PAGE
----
Muntadas: Asian Protocols
Private and public protocols organize and define society and our lives. They generate a set of regulations that exercise a sustained influence over our private as well as over our public behavior. Rituals, conventions, rules – protocols cover a variety of procedures and, in one way or another, they attempt to use, define, control or exercise power.
Asia is a powerful imaginaire. The result of different civilizations, most of which are founded on that of ancient China, that are known yet not always understood by Western culture. This imaginaire embraces all kinds of elements and cultural traditions (music, dance, architecture, food, illustrations, and calligraphy), politics and religions. From the eighteenth century to date, this imaginaire has been narrated and ‘translated’ by fascinated travelers who have helped us shape an idea of remote civilizations through Orientalism and Exoticism, despite their romantic interpretations and limitations.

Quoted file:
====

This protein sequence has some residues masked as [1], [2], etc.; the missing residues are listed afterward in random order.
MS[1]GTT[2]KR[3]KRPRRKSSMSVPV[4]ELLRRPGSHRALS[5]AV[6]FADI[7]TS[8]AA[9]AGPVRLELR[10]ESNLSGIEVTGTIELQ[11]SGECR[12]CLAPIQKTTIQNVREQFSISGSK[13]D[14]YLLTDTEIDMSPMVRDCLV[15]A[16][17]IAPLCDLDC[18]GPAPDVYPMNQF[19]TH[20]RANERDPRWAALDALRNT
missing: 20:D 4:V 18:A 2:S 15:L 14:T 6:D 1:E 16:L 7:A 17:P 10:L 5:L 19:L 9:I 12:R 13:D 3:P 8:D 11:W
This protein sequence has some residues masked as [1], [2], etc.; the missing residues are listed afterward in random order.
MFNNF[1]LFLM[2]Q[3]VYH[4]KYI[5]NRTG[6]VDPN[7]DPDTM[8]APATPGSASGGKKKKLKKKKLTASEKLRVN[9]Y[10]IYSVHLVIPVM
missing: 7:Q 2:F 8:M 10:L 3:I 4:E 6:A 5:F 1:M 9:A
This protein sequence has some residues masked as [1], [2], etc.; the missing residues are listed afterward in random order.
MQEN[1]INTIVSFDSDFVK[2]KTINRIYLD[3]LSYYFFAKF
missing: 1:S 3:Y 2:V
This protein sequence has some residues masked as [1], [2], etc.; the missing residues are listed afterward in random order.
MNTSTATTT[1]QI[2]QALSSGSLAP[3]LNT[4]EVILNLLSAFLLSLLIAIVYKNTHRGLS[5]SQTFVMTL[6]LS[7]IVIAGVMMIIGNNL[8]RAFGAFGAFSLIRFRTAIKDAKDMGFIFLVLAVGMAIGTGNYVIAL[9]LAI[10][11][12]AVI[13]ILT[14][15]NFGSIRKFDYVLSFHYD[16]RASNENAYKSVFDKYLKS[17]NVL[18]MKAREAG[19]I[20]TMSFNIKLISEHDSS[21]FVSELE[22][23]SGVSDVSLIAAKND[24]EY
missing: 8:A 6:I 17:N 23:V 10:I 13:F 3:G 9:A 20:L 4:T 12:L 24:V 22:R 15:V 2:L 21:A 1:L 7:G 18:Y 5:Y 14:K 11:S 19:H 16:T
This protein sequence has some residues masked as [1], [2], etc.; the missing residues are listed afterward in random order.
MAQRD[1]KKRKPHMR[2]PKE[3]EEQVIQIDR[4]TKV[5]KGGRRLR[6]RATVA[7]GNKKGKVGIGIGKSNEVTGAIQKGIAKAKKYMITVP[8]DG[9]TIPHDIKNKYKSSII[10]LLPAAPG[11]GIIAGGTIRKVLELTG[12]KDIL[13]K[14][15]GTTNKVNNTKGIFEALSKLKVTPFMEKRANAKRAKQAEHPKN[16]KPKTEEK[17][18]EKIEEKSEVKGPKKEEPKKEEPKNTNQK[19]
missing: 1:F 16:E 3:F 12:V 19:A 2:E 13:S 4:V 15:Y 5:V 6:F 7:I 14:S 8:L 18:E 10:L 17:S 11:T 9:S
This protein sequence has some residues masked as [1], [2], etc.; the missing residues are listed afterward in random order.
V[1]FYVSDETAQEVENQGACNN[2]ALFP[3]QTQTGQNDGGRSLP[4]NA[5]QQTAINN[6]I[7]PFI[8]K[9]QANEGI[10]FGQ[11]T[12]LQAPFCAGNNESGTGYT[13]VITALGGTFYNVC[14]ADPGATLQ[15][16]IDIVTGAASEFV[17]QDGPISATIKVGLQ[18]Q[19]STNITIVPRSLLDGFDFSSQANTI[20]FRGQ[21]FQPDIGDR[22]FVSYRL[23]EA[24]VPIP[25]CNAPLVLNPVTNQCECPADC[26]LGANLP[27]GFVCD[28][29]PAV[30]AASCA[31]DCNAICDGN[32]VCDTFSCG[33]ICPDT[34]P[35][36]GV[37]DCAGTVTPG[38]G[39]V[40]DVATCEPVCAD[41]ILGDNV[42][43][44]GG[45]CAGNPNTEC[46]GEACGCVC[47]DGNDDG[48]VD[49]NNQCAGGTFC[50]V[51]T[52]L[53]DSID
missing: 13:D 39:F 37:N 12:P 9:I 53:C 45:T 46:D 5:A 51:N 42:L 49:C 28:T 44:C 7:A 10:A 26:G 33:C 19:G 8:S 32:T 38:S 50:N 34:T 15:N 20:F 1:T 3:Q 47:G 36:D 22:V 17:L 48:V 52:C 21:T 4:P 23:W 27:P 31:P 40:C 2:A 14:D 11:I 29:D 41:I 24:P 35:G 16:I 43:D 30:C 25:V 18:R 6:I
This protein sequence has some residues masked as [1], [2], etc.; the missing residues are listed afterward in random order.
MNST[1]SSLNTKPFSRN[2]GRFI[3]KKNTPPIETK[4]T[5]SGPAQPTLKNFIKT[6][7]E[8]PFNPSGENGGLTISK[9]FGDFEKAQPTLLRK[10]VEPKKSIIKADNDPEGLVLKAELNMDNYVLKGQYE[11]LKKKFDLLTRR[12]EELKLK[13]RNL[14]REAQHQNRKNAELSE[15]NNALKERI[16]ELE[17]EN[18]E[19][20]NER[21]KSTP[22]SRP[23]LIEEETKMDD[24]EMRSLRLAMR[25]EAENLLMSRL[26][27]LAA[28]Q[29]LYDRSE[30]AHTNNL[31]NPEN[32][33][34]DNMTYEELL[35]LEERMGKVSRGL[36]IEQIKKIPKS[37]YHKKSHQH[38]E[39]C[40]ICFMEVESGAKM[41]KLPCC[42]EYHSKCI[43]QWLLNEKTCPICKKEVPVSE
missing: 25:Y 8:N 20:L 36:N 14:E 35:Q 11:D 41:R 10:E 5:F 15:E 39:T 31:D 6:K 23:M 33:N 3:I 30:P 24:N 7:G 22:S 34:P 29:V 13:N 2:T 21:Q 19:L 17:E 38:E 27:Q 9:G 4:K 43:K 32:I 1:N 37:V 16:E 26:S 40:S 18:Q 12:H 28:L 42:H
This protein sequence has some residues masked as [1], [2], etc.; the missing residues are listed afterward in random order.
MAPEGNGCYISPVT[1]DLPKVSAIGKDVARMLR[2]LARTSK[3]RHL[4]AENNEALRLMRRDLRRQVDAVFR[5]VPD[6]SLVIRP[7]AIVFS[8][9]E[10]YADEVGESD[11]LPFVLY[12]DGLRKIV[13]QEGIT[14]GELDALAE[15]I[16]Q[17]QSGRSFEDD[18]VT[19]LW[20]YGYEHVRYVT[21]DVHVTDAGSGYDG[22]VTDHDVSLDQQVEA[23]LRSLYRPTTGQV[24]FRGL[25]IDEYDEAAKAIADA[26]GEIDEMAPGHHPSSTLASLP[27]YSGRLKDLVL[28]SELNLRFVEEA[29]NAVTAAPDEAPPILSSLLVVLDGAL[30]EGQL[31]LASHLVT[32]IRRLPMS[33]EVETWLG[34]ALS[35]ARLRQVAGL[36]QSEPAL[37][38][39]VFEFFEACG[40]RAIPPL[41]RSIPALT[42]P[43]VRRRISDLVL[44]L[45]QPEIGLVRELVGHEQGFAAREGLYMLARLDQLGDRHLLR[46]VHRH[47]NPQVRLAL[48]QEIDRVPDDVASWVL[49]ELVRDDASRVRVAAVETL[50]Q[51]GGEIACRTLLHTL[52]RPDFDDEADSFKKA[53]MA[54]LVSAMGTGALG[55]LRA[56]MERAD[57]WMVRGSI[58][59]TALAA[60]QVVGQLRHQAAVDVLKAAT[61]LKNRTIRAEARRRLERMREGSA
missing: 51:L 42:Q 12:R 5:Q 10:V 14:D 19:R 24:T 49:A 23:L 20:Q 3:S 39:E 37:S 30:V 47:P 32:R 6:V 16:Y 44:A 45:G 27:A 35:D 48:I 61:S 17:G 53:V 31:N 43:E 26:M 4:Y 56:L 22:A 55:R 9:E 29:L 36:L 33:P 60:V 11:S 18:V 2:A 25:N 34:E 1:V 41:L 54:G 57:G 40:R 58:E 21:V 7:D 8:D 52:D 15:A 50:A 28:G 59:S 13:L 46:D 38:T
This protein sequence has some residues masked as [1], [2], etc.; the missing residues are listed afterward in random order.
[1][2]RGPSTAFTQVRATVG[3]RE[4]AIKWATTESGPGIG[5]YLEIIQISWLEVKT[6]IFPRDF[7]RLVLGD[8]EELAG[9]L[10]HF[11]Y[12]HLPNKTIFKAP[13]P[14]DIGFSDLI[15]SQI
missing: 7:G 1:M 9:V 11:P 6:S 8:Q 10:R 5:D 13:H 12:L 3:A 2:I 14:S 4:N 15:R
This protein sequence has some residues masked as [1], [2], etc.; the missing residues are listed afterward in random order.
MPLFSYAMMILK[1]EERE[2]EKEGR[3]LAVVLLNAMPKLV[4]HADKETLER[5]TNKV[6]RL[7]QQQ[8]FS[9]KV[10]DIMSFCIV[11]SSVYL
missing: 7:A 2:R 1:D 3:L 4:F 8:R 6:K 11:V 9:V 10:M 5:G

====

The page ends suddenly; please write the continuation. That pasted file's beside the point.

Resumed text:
I am an outsider aware of these circumstances. I am curious about the similarities and differences between three of Asia’s main countries: China, South Korea and Japan. I am no specialist and I don’t speak any of the three languages, but I am interested in relating images to codes that may or may not be understood as forming part of the stereotypes, and in reflecting the point of view of the outsider.
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|Published by:||Total Museum of Contemporary Art (Seoul, Korea)|
|Year of Publication:||2014|